John: Yeah, amen, because otherwise, you’re going to work with one arm tied behind your back and that’s dumb. I can be so much better in —
Suraya: Everyone has different circumstances. Some of us may not have the luxury of choice and I’m always very conscious of that when I throw out advice. If it turns out we have to be, I think, in an environment at work where you can’t be your whole self then I would say feel free to be your whole self everywhere else.
John: Yeah. There you go.
Suraya: If you’re at soccer practice with your kid, talk about your comedy club routine that you do —
John: Yeah, or your RV or whatever it is.
Suraya: If you’re at church, talk about scotch. I don’t know.
John: Right. There you go. It’s important, like I say, in the book. It isn’t sharing drama. It’s what are your true passions, what do you actually really — things that are more positive that bring you happiness and joy.
Suraya: That is a great point because I think there was a time there during, I would say, early to mid stage pandemic when it was just the grind, and yes, it was so easy to share drama. It was so easy to share drama, but this was a way to positively connect with each other as a family and also positively connect with people because it was funny. It was like, “Oh, so you pretty much spend your entire night in the RV reading the manual.” “That’s right.”
John: That’s so good. I love that. That’s hilarious. That’s so funny. That’s really funny.
Suraya: And we read that RV manual front to back.
John: I promise, everyone, What’s Your “And”? is an easier read than an RV manual. I can promise that. I’ve never read an RV manual, but I’ve got a lot of money on me being right on that one.
Suraya: I have no doubt it is a funnier read and less stressful.
John: There you go. Well, this has been so awesome, Suraya, but it’s only fair that I allow you to turn the tables on me since I started this episode rapid fire questioning you. So we’ll make this the first episode of the Suraya Yahaya podcast, everybody. Thank you so much for having me on as your first guest. I appreciate it. So what questions have you got?
Suraya: Favorite city you’ve been to?
John: Favorite city, probably Cape Town, South Africa.
Suraya: Oh, wow!
John: My favorite, yeah. That’s pretty cool because it’s a cool mixture of a lot of things going on. Plus, there’s wine country about 30 minutes away, Stellenbosch.
Suraya: Yeah. Actually, my husband and I were just talking about that. Africa is a destination we have on our list. I want to go there.
John: It’s so diverse. Africa’s huge.
Suraya: It is. It’s very diverse. I know.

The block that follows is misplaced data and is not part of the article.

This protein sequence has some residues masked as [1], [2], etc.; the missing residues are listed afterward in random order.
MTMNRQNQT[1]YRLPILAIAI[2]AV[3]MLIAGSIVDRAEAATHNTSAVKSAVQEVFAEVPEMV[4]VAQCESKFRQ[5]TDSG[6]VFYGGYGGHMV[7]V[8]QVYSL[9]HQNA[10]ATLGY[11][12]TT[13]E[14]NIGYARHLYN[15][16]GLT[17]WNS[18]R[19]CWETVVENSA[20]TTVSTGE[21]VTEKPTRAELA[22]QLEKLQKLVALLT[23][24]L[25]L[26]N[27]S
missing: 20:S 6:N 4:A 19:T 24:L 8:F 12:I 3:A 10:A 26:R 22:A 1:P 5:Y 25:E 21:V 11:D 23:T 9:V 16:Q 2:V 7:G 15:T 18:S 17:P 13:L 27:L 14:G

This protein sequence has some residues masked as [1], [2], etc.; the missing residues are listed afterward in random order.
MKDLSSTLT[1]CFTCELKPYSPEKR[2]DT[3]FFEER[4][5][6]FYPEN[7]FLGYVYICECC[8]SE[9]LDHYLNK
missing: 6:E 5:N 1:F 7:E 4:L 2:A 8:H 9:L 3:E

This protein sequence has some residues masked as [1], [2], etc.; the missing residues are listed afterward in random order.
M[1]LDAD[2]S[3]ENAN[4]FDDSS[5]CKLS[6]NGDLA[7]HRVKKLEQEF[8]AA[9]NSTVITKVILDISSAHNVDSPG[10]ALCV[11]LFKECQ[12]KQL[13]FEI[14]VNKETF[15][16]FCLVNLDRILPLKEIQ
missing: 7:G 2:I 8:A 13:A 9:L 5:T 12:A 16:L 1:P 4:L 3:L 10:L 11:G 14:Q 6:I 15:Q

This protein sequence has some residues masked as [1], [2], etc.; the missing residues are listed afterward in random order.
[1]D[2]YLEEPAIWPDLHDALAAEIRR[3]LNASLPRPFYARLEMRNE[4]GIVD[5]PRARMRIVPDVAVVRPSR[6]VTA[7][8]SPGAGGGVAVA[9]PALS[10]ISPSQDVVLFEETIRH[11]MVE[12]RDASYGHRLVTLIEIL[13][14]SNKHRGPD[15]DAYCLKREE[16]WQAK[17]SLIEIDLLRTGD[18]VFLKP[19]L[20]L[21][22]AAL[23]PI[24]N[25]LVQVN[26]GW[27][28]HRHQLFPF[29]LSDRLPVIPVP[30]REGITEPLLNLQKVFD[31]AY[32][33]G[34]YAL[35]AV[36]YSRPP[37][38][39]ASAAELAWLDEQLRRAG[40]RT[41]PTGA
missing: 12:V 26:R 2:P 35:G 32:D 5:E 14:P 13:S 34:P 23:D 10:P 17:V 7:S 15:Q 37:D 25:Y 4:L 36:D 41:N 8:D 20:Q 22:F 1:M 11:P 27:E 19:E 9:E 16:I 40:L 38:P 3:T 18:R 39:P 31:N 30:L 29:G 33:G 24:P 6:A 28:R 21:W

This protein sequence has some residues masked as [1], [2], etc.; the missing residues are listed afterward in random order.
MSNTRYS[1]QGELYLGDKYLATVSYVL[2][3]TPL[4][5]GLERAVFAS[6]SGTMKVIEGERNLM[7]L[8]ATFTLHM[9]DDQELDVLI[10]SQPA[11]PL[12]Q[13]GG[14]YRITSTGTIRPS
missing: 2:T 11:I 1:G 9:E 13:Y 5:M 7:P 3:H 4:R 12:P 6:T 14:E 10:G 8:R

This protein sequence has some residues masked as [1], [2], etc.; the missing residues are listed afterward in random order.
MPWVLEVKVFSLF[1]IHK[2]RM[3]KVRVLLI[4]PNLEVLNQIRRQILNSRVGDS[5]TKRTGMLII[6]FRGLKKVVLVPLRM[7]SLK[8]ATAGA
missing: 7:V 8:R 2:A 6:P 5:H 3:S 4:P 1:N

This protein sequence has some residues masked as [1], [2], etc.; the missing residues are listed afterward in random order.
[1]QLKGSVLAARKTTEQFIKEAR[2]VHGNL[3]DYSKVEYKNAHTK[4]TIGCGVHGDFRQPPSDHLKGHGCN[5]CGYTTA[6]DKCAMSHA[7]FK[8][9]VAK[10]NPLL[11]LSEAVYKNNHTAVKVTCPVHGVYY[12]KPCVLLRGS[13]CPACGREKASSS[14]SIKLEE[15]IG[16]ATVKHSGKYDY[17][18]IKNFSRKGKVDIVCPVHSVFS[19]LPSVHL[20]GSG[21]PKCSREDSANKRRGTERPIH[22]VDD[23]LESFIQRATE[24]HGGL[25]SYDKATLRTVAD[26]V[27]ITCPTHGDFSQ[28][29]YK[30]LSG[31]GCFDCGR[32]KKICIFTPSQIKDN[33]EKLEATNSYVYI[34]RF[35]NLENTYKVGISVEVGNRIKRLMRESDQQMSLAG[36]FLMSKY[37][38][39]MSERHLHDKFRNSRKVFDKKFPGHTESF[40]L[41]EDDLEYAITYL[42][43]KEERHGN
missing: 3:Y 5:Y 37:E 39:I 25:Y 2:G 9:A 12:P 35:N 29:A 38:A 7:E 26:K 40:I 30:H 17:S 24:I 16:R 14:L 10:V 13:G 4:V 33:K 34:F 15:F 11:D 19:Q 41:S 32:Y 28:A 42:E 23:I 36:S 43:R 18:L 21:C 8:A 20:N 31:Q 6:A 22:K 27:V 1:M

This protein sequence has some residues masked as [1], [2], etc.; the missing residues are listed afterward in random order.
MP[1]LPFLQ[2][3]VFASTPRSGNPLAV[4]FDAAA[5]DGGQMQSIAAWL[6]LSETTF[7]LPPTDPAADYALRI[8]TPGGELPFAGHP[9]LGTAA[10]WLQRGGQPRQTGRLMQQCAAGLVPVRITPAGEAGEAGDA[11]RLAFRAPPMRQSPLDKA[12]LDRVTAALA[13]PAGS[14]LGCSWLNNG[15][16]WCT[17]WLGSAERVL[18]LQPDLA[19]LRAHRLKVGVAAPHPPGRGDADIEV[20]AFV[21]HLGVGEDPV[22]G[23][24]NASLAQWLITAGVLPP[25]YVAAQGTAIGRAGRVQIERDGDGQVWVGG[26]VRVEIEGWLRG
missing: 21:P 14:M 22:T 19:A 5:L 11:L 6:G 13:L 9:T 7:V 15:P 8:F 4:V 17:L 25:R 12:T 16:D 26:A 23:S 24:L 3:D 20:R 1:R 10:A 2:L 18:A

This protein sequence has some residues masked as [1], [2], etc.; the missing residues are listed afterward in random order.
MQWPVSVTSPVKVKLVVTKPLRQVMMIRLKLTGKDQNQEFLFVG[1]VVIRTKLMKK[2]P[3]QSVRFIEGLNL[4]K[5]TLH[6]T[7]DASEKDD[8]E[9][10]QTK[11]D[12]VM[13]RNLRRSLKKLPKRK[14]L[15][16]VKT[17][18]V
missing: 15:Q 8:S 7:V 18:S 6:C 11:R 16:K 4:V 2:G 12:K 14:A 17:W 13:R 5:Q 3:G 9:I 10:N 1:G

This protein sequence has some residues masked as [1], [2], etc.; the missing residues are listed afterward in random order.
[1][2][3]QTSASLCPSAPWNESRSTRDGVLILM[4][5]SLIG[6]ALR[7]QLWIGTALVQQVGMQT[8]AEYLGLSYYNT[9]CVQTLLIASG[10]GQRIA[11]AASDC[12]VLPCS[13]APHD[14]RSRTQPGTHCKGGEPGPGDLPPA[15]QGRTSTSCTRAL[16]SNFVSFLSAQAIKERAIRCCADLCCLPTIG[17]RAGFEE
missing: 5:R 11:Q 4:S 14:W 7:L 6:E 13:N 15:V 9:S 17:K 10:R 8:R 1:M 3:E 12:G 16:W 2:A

John: It’s like everyone in America thinks, “Oh, America is huge” and it’s like, well, not totally.
Suraya: You’re absolutely right. Well, that’s awesome. Favorite drink?
John: Favorite drink, like a liquor?
Suraya: Yeah, liquor.
John: Mojito because it’s fun to say and it’s minty. I’m a girl. My wife and I, we would go to these all-inclusive resorts and I don’t know how to order liquor. I skipped over that, and so she would order it for me. I was at a conference in Chicago and a guy I knew from Texas happened to be there for business with the Texas State Society of CPAs. We met up at this hotel bar and the bartender is like, “What do you want?” and there was nothing wine. I know wine well, but I couldn’t get any wine at this bar. I’m like, oh no. So I said what I say to my wife, “Vodka and something fruity” and it’s like the whole bar stopped. They’re like, “Wait. What?” The bartender was like, “What do you mean something fruity?”
Suraya: Right. The soundtrack stops in the back.
John: He’s like, “So, vodka and pineapple?” “Yeah, sure, man. Whatever.” The guy that I met, he’s like, “What in the heck was that? Are you an adult?” Now, my go-tos are mojito or if it’s like a simple thing then vodka cranberry.
Suraya: I feel like I should buy you some. I’ll buy you a scotch or no?
John: I’m like anything fruity with vodka or rum. That’s me.
Suraya: I’m not going to judge, but let’s move quickly to our third question.
Suraya: Yeah, exactly. Bring your peach mojito when you got to sit in the RV. Since we talked about me going to bed at midnight, what’s your favorite thing to do to wind down?
John: Oh, that’s a good one. That’s a good one. Wow. That is a good one because it is hard to wind down.
Suraya: It is, right? And it’s something we don’t think about. Maybe we’ll leave the audience with that. I think part of self-care for 2020 no matter where we are in the year is think about taking care of yourself and winding down and filling out a little.
John: Yeah, for sure. Watching TV isn’t necessarily good for winding down. We just watch mindless —
Suraya: I was going to say mindless.
John: Yeah. My wife got us on Married at First Sight, which is —
Suraya: Oh yeah. Oh my.
John: It makes me look so good, so that’s why I watch it, but it’s so mindless and it’s just silly and whatever. So something like that, but that’s really not great. Yeah, definitely nothing on my phone. I’d stay off that for sure. Sometimes it’s nice before or after dinner just sitting on the back patio and just chilling out. The weather in Colorado, of course, is so nice. So just sitting outside and just chilling out, that’s always good, too. Cool!
Well, this has been so much fun, Suraya. Thank you so much for being a part of What’s Your “And”?
Suraya: Absolutely. Yeah, I’ve enjoyed it. Thanks for having me. It’s been a great conversation. I can’t believe the time has just flown by. It’s been awesome.
John: Everybody listening, if you want to see some pictures of Suraya’s RV or maybe connect with her on social media, be sure to go to whatsyourand.com. Everything’s there, and don’t forget to buy the book. While you’re on the page, please click that big button and do the anonymous research survey about corporate culture.
Thanks again for subscribing on iTunes or whatever app you use, and for sharing this with your friends so they get the message that we’re all trying to spread that who you are is so much more than what you do.